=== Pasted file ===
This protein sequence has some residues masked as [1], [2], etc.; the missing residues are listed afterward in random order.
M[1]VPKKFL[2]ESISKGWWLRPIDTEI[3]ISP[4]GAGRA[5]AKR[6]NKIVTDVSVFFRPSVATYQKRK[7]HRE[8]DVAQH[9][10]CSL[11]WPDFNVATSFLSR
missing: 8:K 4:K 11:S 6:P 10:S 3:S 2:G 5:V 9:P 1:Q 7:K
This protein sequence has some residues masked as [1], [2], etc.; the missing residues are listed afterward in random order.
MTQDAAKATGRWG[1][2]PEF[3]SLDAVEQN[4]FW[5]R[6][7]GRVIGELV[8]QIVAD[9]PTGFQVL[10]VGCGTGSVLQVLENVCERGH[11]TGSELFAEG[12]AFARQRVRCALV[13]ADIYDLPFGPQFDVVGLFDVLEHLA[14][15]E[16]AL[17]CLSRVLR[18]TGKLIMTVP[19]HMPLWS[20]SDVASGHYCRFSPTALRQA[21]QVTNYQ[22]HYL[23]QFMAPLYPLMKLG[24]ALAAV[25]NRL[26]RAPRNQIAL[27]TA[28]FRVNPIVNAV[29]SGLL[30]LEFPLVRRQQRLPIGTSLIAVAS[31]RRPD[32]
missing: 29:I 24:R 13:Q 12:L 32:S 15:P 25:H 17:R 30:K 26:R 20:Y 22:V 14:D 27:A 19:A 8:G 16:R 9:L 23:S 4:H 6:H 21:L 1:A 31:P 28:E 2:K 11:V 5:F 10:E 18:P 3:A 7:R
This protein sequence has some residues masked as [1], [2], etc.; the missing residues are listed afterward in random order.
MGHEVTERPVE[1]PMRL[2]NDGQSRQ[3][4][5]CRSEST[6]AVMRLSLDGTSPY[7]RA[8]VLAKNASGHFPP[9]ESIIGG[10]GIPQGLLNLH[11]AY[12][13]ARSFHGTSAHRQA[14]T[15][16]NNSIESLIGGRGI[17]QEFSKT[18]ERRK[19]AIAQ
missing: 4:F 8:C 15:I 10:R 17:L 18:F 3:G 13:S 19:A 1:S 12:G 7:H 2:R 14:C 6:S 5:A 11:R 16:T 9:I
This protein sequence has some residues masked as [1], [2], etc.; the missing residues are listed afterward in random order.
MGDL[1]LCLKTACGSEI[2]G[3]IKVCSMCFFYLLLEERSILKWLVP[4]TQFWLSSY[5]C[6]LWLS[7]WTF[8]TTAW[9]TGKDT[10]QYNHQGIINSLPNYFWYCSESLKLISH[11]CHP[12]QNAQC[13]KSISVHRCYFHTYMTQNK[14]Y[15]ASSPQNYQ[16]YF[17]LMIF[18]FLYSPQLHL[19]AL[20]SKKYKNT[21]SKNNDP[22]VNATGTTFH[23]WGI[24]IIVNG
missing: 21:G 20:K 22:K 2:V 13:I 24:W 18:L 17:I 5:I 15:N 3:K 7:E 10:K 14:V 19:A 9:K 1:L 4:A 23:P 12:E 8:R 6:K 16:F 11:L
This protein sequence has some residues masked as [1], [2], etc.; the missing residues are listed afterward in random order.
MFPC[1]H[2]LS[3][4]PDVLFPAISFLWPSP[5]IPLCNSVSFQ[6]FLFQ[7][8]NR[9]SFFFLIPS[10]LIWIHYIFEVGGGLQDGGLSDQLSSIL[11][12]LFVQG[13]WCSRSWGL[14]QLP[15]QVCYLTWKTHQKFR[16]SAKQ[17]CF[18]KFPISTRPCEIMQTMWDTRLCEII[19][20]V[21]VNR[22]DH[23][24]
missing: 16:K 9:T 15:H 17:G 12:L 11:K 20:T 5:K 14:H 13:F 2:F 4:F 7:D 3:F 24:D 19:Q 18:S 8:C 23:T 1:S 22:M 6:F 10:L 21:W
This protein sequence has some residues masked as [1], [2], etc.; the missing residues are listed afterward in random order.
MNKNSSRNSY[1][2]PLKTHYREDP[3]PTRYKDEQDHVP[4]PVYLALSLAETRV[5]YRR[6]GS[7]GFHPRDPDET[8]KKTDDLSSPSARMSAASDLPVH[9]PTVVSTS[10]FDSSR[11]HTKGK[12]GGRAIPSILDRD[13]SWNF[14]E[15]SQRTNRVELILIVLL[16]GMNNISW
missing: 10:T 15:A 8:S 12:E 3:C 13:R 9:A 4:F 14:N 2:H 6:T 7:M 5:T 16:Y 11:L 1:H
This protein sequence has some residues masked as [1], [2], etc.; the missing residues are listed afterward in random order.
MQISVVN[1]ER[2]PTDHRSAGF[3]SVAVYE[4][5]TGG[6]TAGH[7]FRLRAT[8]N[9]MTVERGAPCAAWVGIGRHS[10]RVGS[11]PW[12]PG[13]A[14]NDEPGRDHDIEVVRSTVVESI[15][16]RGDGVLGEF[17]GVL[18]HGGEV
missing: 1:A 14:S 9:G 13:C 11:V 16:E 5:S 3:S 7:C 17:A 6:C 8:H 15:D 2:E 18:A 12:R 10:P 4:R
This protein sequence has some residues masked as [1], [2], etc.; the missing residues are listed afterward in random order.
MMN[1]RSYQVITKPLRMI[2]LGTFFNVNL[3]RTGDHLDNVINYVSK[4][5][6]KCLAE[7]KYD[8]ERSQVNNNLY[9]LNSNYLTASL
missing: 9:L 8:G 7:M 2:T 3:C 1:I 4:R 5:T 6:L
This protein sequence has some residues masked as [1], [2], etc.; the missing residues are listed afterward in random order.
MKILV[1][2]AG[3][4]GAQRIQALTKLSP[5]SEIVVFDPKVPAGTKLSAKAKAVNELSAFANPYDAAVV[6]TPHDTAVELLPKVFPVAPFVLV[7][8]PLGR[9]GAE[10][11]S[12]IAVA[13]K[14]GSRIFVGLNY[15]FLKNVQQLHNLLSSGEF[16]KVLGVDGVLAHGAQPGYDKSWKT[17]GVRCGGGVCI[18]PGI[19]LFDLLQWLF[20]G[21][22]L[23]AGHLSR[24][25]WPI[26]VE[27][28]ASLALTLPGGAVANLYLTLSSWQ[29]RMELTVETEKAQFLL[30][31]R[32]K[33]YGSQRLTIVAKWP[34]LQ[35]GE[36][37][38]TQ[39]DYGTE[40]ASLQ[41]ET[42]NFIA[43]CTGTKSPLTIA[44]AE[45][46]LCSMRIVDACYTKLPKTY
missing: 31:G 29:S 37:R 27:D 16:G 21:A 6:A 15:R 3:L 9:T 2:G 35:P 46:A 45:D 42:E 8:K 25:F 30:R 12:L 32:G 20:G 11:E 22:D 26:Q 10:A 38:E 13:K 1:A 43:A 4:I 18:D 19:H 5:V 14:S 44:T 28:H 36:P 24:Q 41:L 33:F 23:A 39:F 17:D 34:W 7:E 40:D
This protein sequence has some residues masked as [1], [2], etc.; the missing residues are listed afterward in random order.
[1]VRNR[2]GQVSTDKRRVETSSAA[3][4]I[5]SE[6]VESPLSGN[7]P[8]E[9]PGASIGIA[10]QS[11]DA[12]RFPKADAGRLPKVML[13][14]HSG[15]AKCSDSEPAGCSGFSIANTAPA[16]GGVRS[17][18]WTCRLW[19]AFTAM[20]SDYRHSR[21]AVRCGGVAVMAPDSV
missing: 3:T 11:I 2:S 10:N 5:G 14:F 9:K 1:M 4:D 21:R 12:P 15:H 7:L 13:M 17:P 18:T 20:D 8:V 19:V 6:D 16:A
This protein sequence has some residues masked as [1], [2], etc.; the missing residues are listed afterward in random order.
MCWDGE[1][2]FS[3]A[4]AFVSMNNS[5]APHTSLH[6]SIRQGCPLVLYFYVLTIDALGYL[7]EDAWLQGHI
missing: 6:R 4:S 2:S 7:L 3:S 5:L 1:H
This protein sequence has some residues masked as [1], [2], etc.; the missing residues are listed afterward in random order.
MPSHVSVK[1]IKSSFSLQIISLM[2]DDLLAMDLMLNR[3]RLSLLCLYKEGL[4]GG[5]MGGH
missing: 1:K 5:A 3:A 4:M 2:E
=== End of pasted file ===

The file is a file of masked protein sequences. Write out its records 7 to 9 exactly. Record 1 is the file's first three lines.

This protein sequence has some residues masked as [1], [2], etc.; the missing residues are listed afterward in random order.
MQISVVN[1]ER[2]PTDHRSAGF[3]SVAVYE[4][5]TGG[6]TAGH[7]FRLRAT[8]N[9]MTVERGAPCAAWVGIGRHS[10]RVGS[11]PW[12]PG[13]A[14]NDEPGRDHDIEVVRSTVVESI[15][16]RGDGVLGEF[17]GVL[18]HGGEV
missing: 1:A 14:S 9:G 13:C 11:V 16:E 5:S 3:S 7:C 17:A 6:C 8:H 15:D 2:E 18:A 12:R 10:P 4:R
This protein sequence has some residues masked as [1], [2], etc.; the missing residues are listed afterward in random order.
MMN[1]RSYQVITKPLRMI[2]LGTFFNVNL[3]RTGDHLDNVINYVSK[4][5][6]KCLAE[7]KYD[8]ERSQVNNNLY[9]LNSNYLTASL
missing: 9:L 8:G 7:M 2:T 3:C 1:I 4:R 5:T 6:L
This protein sequence has some residues masked as [1], [2], etc.; the missing residues are listed afterward in random order.
MKILV[1][2]AG[3][4]GAQRIQALTKLSP[5]SEIVVFDPKVPAGTKLSAKAKAVNELSAFANPYDAAVV[6]TPHDTAVELLPKVFPVAPFVLV[7][8]PLGR[9]GAE[10][11]S[12]IAVA[13]K[14]GSRIFVGLNY[15]FLKNVQQLHNLLSSGEF[16]KVLGVDGVLAHGAQPGYDKSWKT[17]GVRCGGGVCI[18]PGI[19]LFDLLQWLF[20]G[21][22]L[23]AGHLSR[24][25]WPI[26]VE[27][28]ASLALTLPGGAVANLYLTLSSWQ[29]RMELTVETEKAQFLL[30][31]R[32]K[33]YGSQRLTIVAKWP[34]LQ[35]GE[36][37][38]TQ[39]DYGTE[40]ASLQ[41]ET[42]NFIA[43]CTGTKSPLTIA[44]AE[45][46]LCSMRIVDACYTKLPKTY
missing: 31:G 29:S 37:R 27:D 16:G 21:A 6:A 15:R 3:L 9:T 2:G 35:P 46:A 45:D 42:E 8:K 25:F 30:R 12:L 32:G 20:G 11:E 22:D 26:Q 10:A 38:E 13:K 1:A 43:A 4:I 18:D 19:H 5:V 14:S 44:T 28:H 36:P 24:Q 41:L 33:F 23:A 39:F 17:D 34:W 7:E 40:D